People

we are working to ensure the human pressures on target threatened species are reduced by improving the living conditions of local people and providing them with alternative economic activities by 2030.

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A jar of Mama Asali honey from Tanzania

1. Improve the livelihood of local communities

It is important for our projects to not only protect wildlife, but to also help people to reduce their unsustainable dependency on wildlife for their food and economic activities. That is why IUCN Save Our Species never looks at species in isolation and always supports local communities developing alternative livelihoods. We also build infrastructures, develop capacity, and give local communities the tools they need to succeed. This not only helps them, but ultimately creates an environment where wildlife can thrive.

In 2020, over 23’000 people have benefitted from livelihood interventions, and over 60 local community members have been employed by our grantees as part of the SOS African Wildlife initiative.

Despite the pandemic’s impact on the nascent tourism market in Chad, Zakouma has been able to ensure the continuity and development of its community projects.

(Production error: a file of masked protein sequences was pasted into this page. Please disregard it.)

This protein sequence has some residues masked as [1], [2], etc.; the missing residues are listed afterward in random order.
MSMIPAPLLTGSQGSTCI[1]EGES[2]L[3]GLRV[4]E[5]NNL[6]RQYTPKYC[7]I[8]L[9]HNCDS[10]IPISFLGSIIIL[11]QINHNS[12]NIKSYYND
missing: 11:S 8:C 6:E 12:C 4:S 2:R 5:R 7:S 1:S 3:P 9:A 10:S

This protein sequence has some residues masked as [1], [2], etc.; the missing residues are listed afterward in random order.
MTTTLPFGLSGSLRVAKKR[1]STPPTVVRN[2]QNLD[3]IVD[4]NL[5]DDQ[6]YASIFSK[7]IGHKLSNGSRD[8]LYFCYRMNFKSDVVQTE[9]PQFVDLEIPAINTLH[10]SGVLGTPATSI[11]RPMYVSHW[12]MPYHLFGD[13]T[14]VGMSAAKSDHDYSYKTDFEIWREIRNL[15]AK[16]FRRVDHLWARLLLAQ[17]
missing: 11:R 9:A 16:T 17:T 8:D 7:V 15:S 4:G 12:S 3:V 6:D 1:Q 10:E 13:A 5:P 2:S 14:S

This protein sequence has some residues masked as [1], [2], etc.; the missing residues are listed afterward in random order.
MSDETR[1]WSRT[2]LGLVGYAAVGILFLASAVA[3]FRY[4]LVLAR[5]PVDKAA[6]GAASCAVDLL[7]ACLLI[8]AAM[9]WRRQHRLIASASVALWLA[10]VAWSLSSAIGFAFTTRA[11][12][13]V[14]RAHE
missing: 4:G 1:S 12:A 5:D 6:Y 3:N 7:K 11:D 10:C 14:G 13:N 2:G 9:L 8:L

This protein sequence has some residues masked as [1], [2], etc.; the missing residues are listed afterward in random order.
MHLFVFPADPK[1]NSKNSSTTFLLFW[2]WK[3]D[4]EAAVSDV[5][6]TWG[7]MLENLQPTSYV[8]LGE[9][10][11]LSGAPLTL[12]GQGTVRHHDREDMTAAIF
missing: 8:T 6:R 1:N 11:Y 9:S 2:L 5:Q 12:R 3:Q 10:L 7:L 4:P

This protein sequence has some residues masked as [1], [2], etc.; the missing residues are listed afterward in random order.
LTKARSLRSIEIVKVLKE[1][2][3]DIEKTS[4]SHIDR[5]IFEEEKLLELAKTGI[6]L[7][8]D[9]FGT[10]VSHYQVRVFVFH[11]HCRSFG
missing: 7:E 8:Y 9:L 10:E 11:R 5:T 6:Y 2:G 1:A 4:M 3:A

Image credit: Felipe Rodriguez
Indian kids

2. Raise awareness

Awareness is one of the simplest and most powerful tools to help protect wildlife. Local communities do not always understand why they should protect wildlife. Many of our projects work closely with local communities and helps them understand why the wildlife that surrounds them is so important, and what they can do to help.

In 2020, our grantees have worked with over 59’000 people on the wildlife crisis. Both the SOS Central Asia and SOS African Wildlife initiatives have reached out to over 6’400 children across various environmental programmes.

Today’s workshop was very informative and definitely mind changing. I have learnt a lot about animal values, the importance of trees and the newly amended Forestry Act. These will all help me to do my job to protect the environment.